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Accessing deeply burried arrays of hashes

by Mandor (Pilgrim)
on Jan 25, 2001 at 03:50 UTC ( #54155=perlquestion: print w/ replies, xml ) Need Help??
Mandor has asked for the wisdom of the Perl Monks concerning the following question:

Hi, This is somehow a follow up to "Getting keys of a hash element"
Okay, what I want to do is something like this :
$tophash{$value1}{$value2} = [$a, $b, $c, $d]; foreach $key (sort keys %tophash) { $value1 = $key; print "$value1"; foreach $subkey (sort keys %{$tophash{$value1}}) { $value2 = $subkey; foreach $subsubkey (sort %{$tophash{$value}{$value2}} ) { print "$subsubkey"; } } }
The problem with this is that perl puts out this :

(F) You used an array where a hash was expected, but the array has no information on how to map from keys to array indices.
You can do that only with arrays that have a hash reference at index 0.

What I want is to be able to access this key and get just a plain array with normal position markers (0 = $a, 1 = $b, etc.) back.
I am glad about any help. Thanks.

Mandor

Comment on Accessing deeply burried arrays of hashes
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Re: Accessing deeply burried arrays of hashes
by arturo (Vicar) on Jan 25, 2001 at 03:58 UTC

    The problem seems to be that you're treating your anonymous array as a hash in this bit of code:

    foreach $subsubkey (sort %{$tophash{$value}{$value2}} ) { print "$subsubkey"; }

    It's an array, so treat it as one. This should get you started:

    foreach $array_value ( @$tophash{$value}{$value2} ) { print $array_value; }

    Notice you don't *need* the extra set of braces (but leave 'em in if they make things clearer to you.

    Update This last sentence is false, as merlyn notes in his response. So see that one =)

    Philosophy can be made out of anything. Or less -- Jerry A. Fodor

      @$tophash{$value}{$value2}
      Uh, you're missing a curly set:
      @{$tophash{$value}{$value2}}
      Without that, it parses like:
      $tophash must be a hashref, so deref it as a slice with $value being the (only) key, then take that slice (ugh) and deref it (them?) as a hashref with $value2 for the key.
      Definitely perverted. Almost certainly wrong.

      -- Randal L. Schwartz, Perl hacker

Re: Accessing deeply burried arrays of hashes
by Trinary (Pilgrim) on Jan 25, 2001 at 04:02 UTC
    $tophash{$value1}{$value2} = [$a, $b, $c, $d];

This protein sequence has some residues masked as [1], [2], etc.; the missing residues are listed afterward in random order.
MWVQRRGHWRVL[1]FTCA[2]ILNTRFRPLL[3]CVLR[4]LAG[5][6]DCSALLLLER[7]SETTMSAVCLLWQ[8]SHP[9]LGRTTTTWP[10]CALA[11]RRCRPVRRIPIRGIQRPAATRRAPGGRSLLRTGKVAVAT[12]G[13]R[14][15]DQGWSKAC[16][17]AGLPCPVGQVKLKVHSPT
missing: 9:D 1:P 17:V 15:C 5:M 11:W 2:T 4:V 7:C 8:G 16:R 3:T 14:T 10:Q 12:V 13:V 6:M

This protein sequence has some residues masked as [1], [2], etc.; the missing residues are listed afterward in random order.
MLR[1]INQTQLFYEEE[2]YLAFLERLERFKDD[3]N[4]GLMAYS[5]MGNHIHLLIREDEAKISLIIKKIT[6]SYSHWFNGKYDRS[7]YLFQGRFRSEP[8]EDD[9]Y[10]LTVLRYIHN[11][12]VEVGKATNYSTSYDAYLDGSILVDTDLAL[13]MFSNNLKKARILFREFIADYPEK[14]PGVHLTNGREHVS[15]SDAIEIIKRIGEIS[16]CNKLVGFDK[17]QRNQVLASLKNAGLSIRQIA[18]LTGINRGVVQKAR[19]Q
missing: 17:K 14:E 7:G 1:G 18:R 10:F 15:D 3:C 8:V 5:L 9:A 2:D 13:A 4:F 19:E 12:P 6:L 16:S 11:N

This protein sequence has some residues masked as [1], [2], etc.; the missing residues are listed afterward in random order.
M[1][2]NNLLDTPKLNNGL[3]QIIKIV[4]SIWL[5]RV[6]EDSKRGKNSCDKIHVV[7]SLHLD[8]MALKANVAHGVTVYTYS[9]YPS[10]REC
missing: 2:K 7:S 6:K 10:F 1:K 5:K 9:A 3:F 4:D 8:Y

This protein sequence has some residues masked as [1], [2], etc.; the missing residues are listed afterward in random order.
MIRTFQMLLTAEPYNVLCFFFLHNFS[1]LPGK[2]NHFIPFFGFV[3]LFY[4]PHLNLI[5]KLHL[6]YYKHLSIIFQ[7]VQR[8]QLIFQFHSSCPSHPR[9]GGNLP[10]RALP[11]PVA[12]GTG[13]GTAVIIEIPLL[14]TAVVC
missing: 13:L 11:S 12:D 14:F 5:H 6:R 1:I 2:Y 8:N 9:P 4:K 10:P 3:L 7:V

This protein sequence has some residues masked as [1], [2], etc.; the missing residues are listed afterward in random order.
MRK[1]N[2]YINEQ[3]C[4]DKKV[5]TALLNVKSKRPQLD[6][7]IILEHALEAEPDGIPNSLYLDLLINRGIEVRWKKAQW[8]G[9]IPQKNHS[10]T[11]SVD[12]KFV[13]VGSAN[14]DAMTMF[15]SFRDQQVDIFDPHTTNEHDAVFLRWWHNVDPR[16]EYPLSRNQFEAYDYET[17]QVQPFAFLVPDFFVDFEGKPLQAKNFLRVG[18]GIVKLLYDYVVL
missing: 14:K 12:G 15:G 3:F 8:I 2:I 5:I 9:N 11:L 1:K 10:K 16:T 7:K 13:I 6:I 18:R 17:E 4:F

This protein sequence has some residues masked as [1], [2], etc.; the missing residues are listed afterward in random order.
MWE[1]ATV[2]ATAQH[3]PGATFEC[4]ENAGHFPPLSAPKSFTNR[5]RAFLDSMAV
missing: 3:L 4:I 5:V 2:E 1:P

change this to:
    $tophash->{$value1}{$value2} = [$a,$b,$c,$d];

    This can be referenced with $tophash->{$value1}{$value2}[$index], however you'd like. Each value in $tophash->{$one}{$two} will be a reference to an array, in your print statement something like print $subsubkey->[0] would get you at $a

    Enjoy

    Trinary

      It makes very little difference here whether the top structure is a hash or a scalar containing a hashref. That's not where the problem was.

      -- Randal L. Schwartz, Perl hacker

      Thank you for all your answers, folks. They have helped me greatly.
Re: Accessing deeply burried arrays of hashes
by ryddler (Monk) on Jan 25, 2001 at 04:11 UTC
    In addition to what everyone else commented on above, you also spelled your scalar variable $value1 in the beginning of the snippet:
    $tophash{$value1}{$value2} = ...
    and $value later on in the loop where you are trying to reference it:
    foreach $subsubkey (sort @{$tophash{$value}{$value2}} )


    ryddler
      Which the handy little spellchecker would have caught... :-)
Re (tilly) 1: Accessing deeply burried arrays of hashes
by tilly (Archbishop) on Jan 25, 2001 at 04:12 UTC
    Suggestion. Dereference one at a time as you enter the loop. The logic will be simpler, the syntax saner, and by avoiding nested hash lookups your code will be faster as well:
    foreach my $key (sort keys %tophash) { my $value1 = $tophash{$key}; foreach my $subkey (sort keys %$value1) { my $value2 = $value1->{$subkey}; foreach my $val (sort @$value2 ) { print "$val\n"; } } }
    UPDATE
    Oops, forgot to do the second hash lookup. Fixed.

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